What followed was a bizarrely stressful group interview. As we entered the DC office of The Maureen and Mike Mansfield Foundation we were each assigned to one of two tables. Whatever meager alliances had been formed in the lobby were dashed. We were then given a number of written scenarios to choose from as a group, and then 30 minutes to discuss and work through how our group would respond. Cooperatively. As we discussed the scenarios and debated our potential responses to each point, the selection panel walked around with clipboards and listened in to our discussion, scribbling away and nodding occasionally.
Then we presented our conclusions in front of the room (both groups chose the same scenario: awkward!), made a brief round of thank yous and good-byes, and that was it. Thank you for your time. You’re free to go. You’ll hear from us soon.
And what were we vying for so pleasantly? A chance to spend a year in Japan, embed in agencies, organizations and companies close to our given specialties, further our Japanese skills, and, hopefully, help to increase the cooperation and understanding between Japan and the United States. I had been a Japan-o-phile for years, so this was a dream opportunity. Fortunately my agency also valued the chance to build bridges between Japan’s sister agencies and our own, and endorsed my application.*
The panel wasted no time, and on Monday morning I received an e-mail saying I’d been selected. Soon an e-mail went out introducing the entire group of 10, the 21st class of Mansfield Fellows, and we began organizing our first happy hour (thank you Jocelyn!).
We are a diverse group career-wise, with the following agencies represented: NOAA, NASA, FDA, SEC, Department of Labor, FAA, Air Force, State Department (2), and FERC (Federal Energy Regulatory Commission).
The first week in Japan was spent in Tokyo with orientation meetings and working with housing realtors and furniture lessors, setting up what will be home for 10 months. Then we took the shinkansen to Kanazawa in the Ishikawa Prefecture. We’re spending 7 weeks here, taking language classes at the Ishikawa Foundation for International Exchange and participating in homestays. We are also undergoing a crash-course in Japanese culture, and have had a tour of a national garden (Kenrokuen), a pottery class, a calligraphy class, a visit to a local elementary school, and an audience with the Governor of Ishikawa. Tomorrow we’re doing seal engraving (no, not the animal, the name sign).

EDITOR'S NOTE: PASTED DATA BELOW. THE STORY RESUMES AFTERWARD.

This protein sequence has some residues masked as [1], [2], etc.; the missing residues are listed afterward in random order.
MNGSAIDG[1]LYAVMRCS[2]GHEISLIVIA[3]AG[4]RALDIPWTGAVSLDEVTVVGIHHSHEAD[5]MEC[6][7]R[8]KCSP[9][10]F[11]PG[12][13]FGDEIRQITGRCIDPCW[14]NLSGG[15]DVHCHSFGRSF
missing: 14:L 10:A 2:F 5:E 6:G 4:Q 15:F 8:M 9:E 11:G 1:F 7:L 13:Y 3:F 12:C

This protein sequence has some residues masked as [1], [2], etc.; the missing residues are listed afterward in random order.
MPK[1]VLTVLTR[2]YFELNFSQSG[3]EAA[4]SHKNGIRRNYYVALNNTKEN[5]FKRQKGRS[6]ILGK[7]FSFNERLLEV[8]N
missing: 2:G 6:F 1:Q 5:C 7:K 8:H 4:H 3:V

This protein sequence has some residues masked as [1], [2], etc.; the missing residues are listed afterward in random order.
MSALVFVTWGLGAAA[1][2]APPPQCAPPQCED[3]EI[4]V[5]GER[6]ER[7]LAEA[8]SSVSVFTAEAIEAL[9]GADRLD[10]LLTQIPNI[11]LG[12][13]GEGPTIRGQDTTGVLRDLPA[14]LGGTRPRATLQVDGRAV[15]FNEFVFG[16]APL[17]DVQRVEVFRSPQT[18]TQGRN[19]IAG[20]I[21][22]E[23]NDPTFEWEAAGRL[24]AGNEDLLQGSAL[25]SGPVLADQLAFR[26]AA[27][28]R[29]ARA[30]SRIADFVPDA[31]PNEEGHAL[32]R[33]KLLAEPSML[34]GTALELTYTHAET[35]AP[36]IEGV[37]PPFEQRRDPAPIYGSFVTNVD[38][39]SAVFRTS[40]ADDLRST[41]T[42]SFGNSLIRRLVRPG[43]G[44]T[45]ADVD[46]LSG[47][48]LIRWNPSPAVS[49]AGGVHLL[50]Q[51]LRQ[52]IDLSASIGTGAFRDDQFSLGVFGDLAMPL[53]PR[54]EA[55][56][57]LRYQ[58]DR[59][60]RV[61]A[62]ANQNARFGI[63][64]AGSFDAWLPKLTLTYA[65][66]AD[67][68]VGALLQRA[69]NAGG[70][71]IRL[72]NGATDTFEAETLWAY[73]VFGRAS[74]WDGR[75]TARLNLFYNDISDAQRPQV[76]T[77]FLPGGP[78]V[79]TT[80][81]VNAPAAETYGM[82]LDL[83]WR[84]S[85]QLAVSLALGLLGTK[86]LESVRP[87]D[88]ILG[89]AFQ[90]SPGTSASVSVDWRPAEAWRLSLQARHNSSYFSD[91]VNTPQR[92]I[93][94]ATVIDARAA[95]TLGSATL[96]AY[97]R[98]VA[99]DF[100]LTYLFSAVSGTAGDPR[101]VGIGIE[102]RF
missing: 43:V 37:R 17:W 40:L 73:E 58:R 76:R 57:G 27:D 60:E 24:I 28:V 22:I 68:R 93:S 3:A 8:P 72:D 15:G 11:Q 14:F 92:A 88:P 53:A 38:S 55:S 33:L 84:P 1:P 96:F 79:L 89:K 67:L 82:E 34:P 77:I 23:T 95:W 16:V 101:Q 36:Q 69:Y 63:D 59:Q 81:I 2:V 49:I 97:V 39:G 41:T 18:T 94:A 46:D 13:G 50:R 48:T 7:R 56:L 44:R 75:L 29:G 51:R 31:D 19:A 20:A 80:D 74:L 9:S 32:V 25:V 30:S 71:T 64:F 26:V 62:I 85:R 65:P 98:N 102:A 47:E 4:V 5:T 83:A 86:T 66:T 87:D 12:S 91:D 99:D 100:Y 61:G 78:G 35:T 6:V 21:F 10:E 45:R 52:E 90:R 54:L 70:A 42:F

What started as 10 strangers sussing one another out in the hallway of a DC office building is now a pretty tight-knit group of people who genuinely enjoy one another’s company. Two of our group are expecting the imminent arrival of the(ir) next generation, and so aren’t able to join in the Kanazawa portion of the Fellowship, but they have visited once and we look forward to seeing them and their families soon! While my main goal during this year is to foster relationships with our Japanese colleagues, I’m also continuously impressed by the other fellows and hope to learn a lot from them in the coming year. I’ll also say that while we differ in specialties, I think we are fairly similar in our drive and motivation. And when you take 10 over-achievers and place us in a situation where we lose a degree of autonomy, it leads to repeated …‘learning moments’, and a good deal of bonding.
When we return to Tokyo we’ll have another week of orientation, this time for our ten months of placements, and then the work begins! (…or continues). My placement schedule is as follows:
Fisheries Research Agency (8 weeks)
National Research Institute of Far Seas Fisheries (5 weeks)
Fisheries Agency, Resources Management Division (MAFF) (9 weeks)
Zengyoren, Japan Fisheries Cooperatives (9 days)
Yamashina Institute for Ornithology (2 weeks, including a trip to Ogasawara)
Nature Conservation Society (2 weeks)
Diet (4 weeks)
Kanagawa Prefecture Fisheries Technology Center (2 weeks)
Tokyo University of Marine Science (1 month)
Ministry of the Environment (1 week)
University of Tokyo (2 weeks)
I think I’ll sleep sometime in the fall of 2017.
*The Mansfield Fellowship is only offered to federal employees.